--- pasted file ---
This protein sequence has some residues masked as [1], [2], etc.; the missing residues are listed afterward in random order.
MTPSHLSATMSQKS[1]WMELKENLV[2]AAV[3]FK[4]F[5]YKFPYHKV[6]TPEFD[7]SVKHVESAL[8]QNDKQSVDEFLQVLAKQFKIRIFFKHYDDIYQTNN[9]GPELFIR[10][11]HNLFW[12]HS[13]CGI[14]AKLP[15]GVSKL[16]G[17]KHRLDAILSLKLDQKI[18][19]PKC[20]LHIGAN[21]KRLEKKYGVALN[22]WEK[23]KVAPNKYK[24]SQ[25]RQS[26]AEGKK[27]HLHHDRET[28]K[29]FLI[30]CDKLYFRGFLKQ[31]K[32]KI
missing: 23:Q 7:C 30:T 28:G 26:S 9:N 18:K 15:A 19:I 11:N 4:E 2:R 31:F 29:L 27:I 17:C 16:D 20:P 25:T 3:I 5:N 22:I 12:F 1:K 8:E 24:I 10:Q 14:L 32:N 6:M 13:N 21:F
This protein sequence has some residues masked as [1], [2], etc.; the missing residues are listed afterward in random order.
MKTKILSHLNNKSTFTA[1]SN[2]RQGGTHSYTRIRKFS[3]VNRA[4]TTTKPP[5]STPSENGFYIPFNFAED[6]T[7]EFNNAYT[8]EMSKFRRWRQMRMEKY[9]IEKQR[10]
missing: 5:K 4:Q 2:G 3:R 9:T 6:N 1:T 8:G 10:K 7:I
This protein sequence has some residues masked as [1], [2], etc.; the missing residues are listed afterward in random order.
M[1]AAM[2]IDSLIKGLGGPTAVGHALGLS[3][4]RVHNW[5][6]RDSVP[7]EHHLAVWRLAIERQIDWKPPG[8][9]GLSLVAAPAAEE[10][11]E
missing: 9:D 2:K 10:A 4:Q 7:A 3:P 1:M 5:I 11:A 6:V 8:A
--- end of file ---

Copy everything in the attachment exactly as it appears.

This protein sequence has some residues masked as [1], [2], etc.; the missing residues are listed afterward in random order.
MTPSHLSATMSQKS[1]WMELKENLV[2]AAV[3]FK[4]F[5]YKFPYHKV[6]TPEFD[7]SVKHVESAL[8]QNDKQSVDEFLQVLAKQFKIRIFFKHYDDIYQTNN[9]GPELFIR[10][11]HNLFW[12]HS[13]CGI[14]AKLP[15]GVSKL[16]G[17]KHRLDAILSLKLDQKI[18][19]PKC[20]LHIGAN[21]KRLEKKYGVALN[22]WEK[23]KVAPNKYK[24]SQ[25]RQS[26]AEGKK[27]HLHHDRET[28]K[29]FLI[30]CDKLYFRGFLKQ[31]K[32]KI
missing: 23:Q 7:C 30:T 28:G 26:S 9:N 18:K 15:A 19:I 11:N 4:E 2:R 31:F 29:L 27:I 17:C 16:D 20:P 25:T 3:I 5:N 22:I 12:F 1:K 8:E 24:I 10:Q 14:L 32:N 6:M 13:N 21:F
This protein sequence has some residues masked as [1], [2], etc.; the missing residues are listed afterward in random order.
MKTKILSHLNNKSTFTA[1]SN[2]RQGGTHSYTRIRKFS[3]VNRA[4]TTTKPP[5]STPSENGFYIPFNFAED[6]T[7]EFNNAYT[8]EMSKFRRWRQMRMEKY[9]IEKQR[10]
missing: 5:K 4:Q 2:G 3:R 9:T 6:N 1:T 8:G 10:K 7:I
This protein sequence has some residues masked as [1], [2], etc.; the missing residues are listed afterward in random order.
M[1]AAM[2]IDSLIKGLGGPTAVGHALGLS[3][4]RVHNW[5][6]RDSVP[7]EHHLAVWRLAIERQIDWKPPG[8][9]GLSLVAAPAAEE[10][11]E
missing: 9:D 2:K 10:A 4:Q 7:A 3:P 1:M 5:I 11:A 6:V 8:A